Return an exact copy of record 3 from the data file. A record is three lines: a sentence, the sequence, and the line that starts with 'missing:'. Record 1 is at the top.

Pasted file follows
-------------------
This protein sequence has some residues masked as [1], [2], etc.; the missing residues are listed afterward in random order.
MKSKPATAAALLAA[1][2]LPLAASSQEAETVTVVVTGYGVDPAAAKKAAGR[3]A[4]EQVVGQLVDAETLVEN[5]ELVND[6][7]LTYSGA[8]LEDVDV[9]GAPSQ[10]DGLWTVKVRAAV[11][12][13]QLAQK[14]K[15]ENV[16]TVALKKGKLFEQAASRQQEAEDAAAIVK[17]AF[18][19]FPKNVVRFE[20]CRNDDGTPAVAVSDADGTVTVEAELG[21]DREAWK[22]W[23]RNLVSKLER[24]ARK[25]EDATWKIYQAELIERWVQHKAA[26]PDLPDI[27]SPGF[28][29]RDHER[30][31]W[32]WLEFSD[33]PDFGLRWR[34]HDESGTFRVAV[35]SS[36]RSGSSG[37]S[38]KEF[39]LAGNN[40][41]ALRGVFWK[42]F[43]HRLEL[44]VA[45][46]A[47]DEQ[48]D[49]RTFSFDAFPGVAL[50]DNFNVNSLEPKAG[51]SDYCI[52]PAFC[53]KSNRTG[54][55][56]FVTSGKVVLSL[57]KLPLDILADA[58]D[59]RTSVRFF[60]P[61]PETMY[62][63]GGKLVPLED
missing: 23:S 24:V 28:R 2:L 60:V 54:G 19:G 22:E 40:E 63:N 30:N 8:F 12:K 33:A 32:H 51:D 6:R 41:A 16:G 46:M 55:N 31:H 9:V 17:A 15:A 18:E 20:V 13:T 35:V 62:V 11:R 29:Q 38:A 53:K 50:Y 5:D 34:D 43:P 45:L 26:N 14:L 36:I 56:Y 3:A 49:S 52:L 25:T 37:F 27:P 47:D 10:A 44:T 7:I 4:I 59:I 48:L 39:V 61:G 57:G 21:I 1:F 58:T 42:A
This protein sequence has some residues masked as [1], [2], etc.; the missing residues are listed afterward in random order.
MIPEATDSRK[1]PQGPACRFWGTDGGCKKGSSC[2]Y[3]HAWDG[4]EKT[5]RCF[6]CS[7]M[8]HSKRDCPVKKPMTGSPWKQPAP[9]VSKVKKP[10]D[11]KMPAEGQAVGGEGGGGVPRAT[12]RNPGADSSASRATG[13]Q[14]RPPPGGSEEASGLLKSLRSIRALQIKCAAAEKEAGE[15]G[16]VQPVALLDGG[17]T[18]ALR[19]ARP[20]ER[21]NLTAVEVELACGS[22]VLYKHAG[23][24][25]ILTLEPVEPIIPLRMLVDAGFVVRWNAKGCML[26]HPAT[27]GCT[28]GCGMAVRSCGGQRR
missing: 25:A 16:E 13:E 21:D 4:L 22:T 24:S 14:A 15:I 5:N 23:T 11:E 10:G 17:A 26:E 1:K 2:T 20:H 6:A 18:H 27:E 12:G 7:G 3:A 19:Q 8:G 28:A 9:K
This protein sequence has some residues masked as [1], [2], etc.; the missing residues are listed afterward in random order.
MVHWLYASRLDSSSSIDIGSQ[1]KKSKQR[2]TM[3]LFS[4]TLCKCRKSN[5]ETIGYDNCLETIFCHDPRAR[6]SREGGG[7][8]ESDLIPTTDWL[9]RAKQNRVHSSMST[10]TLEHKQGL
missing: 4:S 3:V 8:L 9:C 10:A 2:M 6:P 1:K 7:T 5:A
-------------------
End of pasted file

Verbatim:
This protein sequence has some residues masked as [1], [2], etc.; the missing residues are listed afterward in random order.
MVHWLYASRLDSSSSIDIGSQ[1]KKSKQR[2]TM[3]LFS[4]TLCKCRKSN[5]ETIGYDNCLETIFCHDPRAR[6]SREGGG[7][8]ESDLIPTTDWL[9]RAKQNRVHSSMST[10]TLEHKQGL
missing: 4:S 3:V 8:L 9:C 10:A 2:M 6:P 1:K 7:T 5:A